The History of European Jazz – The Music, Musicians and Audience in Context. Edited by Francesco Martinelli
(Equinox Books. 742pp. Book review by Sebastian Scotney)
Thud. The History of European Jazz really is quite some book. It weighs in at over 2.1kg. The retail price is £195 or $280. It is 742 pages long, has been several years in the making, and consists of 34 chapters on different countries, plus six additional chapters on different themes. Only a single author has contributed more than one of these country chapters, and there are four country chapters which have more than one author, so that makes a total of nearly 50 contributing writers.
As one slightly sceptical observer put it to me, “The project really is limitless in its scale.” Indeed so. Jazz in Europe over the past century is a vast, disparate and more or less inexhaustible subject. So it is definitely to the credit of those involved that they have not only managed to pack so much in between the book’s black covers, that they have given it such a sense of order and structure, and that the standard of the English and of the proofing are so good. It is also very well illustrated and the picture captions are detailed and highly informative.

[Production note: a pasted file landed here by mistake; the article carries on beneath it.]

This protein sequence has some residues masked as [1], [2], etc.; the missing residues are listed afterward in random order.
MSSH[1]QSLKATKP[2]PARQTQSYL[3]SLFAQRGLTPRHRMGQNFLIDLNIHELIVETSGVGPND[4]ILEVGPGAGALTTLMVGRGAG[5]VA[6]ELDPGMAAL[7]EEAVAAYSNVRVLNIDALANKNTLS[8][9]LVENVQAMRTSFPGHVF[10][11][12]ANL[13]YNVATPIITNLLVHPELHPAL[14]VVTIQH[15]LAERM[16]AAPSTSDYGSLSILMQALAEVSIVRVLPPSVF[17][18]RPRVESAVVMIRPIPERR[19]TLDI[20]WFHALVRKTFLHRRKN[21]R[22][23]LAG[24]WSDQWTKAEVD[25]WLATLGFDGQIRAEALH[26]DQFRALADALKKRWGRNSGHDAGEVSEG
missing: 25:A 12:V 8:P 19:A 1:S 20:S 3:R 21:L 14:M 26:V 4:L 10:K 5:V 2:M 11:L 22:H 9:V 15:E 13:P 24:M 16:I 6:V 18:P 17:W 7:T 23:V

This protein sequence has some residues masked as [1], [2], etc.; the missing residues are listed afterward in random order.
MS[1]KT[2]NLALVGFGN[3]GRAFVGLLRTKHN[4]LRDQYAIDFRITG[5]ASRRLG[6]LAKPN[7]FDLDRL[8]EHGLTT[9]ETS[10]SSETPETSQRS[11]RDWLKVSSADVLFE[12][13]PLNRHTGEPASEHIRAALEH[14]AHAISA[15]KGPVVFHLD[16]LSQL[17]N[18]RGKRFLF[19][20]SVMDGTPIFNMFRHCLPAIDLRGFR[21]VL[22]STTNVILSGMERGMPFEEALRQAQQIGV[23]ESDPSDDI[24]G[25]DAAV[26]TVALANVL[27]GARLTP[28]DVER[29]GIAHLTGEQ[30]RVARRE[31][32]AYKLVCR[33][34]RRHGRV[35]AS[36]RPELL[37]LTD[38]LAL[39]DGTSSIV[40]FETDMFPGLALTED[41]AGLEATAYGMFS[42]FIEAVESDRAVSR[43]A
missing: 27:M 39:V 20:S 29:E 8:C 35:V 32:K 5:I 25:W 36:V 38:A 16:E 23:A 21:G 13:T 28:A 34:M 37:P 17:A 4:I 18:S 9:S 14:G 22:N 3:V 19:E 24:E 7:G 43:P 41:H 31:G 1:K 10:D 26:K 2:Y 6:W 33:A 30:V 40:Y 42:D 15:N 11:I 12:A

One key question is who the book is addressed to. The book adheres to the general principle that Equinox, the book’s publisher, follows throughout its extensive jazz catalogue, led by Alyn Shipton. As he explained to me in a different context recently: “the university-based ‘jazz studies’ market has grown, but at Equinox we prefer our music books to cater for academics, enthusiasts and the general reader”.